Local councils across the UK face a £600 million shortfall in SEN funding, according to research by Schools Week.

The sum needs to be found by 2025 to shore up the UK’s SEN budget, which some in teaching have called unsustainable. The increase in demand for funding is due to an unprecedented rise in pupils with learning difficulties and disabilities.

The research found that a large number of councils are discussing using money from other education funding allocations to make up shortfalls in SEN funding. Some headteachers describe the situation as a ‘time bomb’ for vulnerable children, warning that job losses are inescapable.

The director of education at the National Education Trust and former deputy head of special school, Simon Knight commented:

“The ongoing financial pressure being faced by the high-needs’ funding block across the country, coupled with the Department for Education’s (DfE) own predicted increase in demand for places in specialist settings, is having a hugely detrimental impact on some of society’s most vulnerable young people.”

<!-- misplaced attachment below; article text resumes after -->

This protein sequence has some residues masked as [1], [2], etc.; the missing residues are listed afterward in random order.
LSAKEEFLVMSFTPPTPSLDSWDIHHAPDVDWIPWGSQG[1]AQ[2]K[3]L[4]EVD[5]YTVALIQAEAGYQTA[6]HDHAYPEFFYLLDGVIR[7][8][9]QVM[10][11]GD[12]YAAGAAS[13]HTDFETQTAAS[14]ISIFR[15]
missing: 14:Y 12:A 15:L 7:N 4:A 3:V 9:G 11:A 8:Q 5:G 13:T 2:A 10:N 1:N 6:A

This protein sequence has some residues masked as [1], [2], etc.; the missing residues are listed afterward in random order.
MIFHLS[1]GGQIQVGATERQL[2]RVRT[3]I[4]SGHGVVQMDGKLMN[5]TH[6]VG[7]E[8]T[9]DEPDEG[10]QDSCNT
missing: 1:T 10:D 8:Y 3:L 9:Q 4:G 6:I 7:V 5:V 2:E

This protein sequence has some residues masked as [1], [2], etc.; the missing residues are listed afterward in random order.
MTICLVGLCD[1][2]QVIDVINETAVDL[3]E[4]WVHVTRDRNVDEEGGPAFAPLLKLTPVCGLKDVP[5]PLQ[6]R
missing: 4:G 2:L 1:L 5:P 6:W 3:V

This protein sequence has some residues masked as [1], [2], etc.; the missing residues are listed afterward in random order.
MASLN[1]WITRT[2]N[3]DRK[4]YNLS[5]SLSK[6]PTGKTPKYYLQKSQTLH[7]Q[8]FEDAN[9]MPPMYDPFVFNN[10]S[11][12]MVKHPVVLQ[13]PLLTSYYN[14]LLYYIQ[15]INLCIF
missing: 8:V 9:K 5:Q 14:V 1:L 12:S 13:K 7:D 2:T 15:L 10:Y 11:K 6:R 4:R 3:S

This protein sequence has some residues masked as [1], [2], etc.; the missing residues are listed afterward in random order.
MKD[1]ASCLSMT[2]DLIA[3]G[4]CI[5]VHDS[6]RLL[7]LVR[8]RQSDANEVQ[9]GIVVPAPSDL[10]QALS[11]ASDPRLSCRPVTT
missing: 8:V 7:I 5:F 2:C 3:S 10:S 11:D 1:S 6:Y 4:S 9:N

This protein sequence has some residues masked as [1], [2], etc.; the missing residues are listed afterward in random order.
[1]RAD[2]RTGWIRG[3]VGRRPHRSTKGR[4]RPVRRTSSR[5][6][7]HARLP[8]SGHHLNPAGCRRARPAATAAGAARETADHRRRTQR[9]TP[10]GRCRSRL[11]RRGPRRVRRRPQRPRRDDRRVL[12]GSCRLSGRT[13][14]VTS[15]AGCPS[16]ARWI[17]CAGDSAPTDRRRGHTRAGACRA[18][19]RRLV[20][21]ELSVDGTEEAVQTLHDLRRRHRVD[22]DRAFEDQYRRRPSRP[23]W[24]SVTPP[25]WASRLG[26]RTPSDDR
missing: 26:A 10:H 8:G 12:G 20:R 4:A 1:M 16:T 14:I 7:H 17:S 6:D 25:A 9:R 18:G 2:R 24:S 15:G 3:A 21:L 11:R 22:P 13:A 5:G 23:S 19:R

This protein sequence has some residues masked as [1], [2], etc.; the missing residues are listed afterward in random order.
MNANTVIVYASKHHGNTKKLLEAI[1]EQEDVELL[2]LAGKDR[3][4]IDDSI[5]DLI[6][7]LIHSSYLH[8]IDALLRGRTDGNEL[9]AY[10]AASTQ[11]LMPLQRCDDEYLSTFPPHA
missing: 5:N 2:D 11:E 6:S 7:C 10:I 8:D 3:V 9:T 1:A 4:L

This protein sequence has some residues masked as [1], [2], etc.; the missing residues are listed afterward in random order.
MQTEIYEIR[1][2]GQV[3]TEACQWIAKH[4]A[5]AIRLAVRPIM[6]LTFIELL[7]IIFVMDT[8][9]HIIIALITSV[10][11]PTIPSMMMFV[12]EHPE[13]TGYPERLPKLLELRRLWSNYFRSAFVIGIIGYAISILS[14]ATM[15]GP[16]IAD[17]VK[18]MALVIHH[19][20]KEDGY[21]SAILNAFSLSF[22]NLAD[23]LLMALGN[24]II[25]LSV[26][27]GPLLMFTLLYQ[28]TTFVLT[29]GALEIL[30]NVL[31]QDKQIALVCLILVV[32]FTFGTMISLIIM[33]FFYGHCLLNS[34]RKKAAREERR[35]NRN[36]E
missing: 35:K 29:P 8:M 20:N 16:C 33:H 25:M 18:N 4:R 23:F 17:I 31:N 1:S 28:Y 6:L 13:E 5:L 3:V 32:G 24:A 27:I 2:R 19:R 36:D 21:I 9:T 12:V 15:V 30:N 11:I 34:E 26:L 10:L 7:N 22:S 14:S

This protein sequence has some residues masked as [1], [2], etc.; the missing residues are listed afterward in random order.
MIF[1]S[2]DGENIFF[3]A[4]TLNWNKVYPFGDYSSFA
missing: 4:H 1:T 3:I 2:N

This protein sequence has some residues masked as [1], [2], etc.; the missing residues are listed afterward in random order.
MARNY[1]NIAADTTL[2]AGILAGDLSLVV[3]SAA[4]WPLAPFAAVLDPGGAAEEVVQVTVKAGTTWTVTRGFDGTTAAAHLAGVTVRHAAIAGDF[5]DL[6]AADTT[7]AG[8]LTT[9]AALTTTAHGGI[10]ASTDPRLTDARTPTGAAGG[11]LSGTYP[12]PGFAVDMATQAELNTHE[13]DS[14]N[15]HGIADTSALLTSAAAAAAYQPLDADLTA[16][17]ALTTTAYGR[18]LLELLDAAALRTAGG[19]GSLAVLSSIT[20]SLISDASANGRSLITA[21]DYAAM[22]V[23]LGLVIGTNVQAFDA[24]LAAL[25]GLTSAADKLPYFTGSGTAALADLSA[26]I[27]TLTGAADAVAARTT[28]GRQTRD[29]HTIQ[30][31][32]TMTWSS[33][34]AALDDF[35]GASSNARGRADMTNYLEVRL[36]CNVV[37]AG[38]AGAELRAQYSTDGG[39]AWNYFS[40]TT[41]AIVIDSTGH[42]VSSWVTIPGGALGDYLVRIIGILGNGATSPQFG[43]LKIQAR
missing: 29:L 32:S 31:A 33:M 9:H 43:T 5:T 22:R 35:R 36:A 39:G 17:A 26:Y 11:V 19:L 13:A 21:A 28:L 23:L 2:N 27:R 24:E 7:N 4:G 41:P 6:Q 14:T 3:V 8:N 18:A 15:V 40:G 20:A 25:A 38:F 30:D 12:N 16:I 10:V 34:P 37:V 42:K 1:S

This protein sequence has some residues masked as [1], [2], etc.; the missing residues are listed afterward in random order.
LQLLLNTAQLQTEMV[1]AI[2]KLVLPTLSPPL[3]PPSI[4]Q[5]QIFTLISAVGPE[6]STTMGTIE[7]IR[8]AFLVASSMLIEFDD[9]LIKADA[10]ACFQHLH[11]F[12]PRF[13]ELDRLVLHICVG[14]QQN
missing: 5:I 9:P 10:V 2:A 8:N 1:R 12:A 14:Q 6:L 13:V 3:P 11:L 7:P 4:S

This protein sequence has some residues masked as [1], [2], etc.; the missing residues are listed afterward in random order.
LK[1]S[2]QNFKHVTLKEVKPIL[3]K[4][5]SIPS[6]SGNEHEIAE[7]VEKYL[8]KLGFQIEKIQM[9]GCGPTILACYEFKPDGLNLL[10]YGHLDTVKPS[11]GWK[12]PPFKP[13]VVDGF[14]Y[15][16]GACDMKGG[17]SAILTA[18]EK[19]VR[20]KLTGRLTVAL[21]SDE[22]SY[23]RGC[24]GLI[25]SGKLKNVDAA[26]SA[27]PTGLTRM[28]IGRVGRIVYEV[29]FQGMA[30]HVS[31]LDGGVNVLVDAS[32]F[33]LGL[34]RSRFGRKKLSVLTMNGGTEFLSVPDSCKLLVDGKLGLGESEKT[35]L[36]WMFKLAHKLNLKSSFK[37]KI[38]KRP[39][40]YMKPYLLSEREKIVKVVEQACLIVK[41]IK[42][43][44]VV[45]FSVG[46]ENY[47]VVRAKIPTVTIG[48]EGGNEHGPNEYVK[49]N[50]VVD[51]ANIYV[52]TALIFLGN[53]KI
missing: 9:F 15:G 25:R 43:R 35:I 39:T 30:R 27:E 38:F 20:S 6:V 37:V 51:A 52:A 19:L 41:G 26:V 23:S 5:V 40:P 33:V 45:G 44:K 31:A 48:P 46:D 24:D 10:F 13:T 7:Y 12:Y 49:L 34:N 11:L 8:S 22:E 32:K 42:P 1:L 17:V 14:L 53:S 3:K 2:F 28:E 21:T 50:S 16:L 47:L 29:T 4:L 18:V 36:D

The DfE is currently spending £5.3 billion a year on local authority provision for SEN pupils, which includes children with learning difficulties and serious physical disabilities in mainstream and special schools.

The funding accounts for current SEN pupil number of 7.3 million in the UK, but government analysis projects this number could rise to 8.1 million by 2025. An extra £600 million will need to be available in the next decade, to fund a total of affected pupils proportionate to these figures.

A spokesperson from the DfE has said changes to schools funding formulas would mean that SEN funding, which the government categorises as ‘high needs’ funding, would be distributed to councils with the greatest requirements, saying:

“[the new funding formula will help address] historic unfairness in the system, so areas with the highest need attract the most funding”.

A consultation on high-needs’ funding, published last week, said that no area would experience reductions in high-needs’ funding in the coming years and that local authorities “due to see gains on high needs” would see increases of up to 3 per cent in each of the next two academic years.